(I ended up taping about 7 hours of Oscars which I have yet to watch because I ended up starting at the red carpet coverage and I fell asleep, waking up to skip to the live show, where I saw Ang Lee win Best Director for my beloved Life of Pi, and Jennifer Lawrence fall going up on stage to receive her award, which is what I would totally do if I won an Oscar except my dress would probably also find a way to flip up over my head.)

Not once in my adult life can I remember missing the Oscars.  Magically, Oscar Sunday has historically not been a day crammed with activities, and I haven’t ever had to drop something major to watch the event on TV.  In contrast, I think a lot of serious soul-searching would take place before any of us would plan something other than Super Bowl-related activities on Super Bowl Sunday.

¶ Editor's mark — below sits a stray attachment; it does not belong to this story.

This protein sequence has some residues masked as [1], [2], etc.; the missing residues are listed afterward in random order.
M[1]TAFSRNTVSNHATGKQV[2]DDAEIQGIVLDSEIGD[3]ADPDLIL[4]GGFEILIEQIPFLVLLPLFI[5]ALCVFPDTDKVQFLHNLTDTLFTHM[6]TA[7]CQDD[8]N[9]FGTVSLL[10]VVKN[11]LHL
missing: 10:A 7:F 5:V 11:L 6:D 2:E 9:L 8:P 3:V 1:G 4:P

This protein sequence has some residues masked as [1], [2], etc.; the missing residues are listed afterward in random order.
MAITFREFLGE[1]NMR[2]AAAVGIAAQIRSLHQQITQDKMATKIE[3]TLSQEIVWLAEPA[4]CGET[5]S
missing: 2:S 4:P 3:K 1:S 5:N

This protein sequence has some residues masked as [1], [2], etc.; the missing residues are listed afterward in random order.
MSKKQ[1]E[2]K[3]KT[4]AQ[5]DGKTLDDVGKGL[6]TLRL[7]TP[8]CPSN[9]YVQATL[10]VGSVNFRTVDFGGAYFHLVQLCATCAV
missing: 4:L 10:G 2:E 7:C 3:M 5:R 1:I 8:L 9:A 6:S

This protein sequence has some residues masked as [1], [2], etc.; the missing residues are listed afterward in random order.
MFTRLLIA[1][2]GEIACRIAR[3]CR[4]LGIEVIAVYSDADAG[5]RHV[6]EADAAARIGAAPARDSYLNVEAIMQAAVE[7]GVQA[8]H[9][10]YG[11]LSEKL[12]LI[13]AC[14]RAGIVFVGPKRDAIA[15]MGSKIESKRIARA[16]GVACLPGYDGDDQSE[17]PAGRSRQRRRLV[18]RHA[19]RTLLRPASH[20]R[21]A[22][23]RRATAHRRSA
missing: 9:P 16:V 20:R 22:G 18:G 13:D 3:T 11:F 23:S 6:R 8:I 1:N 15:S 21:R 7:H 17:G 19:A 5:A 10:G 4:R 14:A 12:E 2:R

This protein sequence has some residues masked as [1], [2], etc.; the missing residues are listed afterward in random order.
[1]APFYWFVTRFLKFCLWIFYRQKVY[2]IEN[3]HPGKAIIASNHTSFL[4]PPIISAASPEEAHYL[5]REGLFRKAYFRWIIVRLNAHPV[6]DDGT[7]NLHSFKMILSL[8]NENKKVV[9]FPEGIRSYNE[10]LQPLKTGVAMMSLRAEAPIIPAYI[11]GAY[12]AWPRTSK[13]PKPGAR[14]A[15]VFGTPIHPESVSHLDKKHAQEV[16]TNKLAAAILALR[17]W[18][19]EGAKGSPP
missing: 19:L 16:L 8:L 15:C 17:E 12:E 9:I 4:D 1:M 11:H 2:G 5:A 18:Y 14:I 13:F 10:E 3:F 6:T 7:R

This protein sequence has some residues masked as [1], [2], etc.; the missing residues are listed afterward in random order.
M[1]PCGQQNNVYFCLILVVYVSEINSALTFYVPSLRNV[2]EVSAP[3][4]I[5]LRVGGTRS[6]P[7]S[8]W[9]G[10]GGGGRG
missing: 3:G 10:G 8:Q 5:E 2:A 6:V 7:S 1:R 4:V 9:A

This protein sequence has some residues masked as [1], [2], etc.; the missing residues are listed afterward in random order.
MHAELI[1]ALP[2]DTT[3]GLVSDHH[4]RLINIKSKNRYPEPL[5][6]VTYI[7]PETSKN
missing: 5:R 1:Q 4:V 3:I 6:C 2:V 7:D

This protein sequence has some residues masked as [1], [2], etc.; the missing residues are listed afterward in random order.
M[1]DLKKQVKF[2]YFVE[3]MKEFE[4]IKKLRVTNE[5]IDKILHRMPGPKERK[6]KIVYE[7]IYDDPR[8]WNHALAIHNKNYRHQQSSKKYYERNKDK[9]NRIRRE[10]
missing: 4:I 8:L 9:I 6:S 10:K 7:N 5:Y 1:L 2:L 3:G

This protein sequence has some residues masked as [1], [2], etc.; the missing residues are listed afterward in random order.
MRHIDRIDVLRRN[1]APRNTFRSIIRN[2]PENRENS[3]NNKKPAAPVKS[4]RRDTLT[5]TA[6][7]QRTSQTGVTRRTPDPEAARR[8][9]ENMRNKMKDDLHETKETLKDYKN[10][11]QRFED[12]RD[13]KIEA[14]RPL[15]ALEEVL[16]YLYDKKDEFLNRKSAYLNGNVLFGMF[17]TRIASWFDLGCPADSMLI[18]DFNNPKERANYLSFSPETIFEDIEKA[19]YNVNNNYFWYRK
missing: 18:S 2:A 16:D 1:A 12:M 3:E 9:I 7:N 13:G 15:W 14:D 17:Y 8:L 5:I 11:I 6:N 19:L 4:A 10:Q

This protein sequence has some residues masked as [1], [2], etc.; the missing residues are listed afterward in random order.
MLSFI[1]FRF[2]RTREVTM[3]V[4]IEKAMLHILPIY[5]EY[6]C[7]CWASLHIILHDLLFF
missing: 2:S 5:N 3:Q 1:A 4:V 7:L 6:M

That includes me, and you know how I feel about football.

But this year we had something to do on Oscar Sunday, and we did it.  I was not about to allow a silly awards show consisting of a bunch of strangers voting each other as most popular, the winners taking the spotlight to tell us how amazing their lives and jobs and coworkers are, to interfere with my daughter celebrating her friend’s birthday.  The Oscars, like the Super Bowl, have nothing to do with me.  But my life has everything to do with me, and unlike the Super Bowl for so many, I can drop it to do life.

Oscar Sunday is major, and it is fun, but it is not real life.  That is why I love Oscar Sunday: because it knows where it stands. 

That, and because I can digitally save 7 hours of Oscar coverage to watch later.



Tuesday, February 12, 2013

Seven Celebrities I’d Like to Be Mine

Valentine’s Day is almost here, and with it comes pronouncements of love, chocolate and wine, candlelight, and amazing sexual pressure coming from any of a myriad of sources: pop culture, retailers, your significant other, your own frantic libido.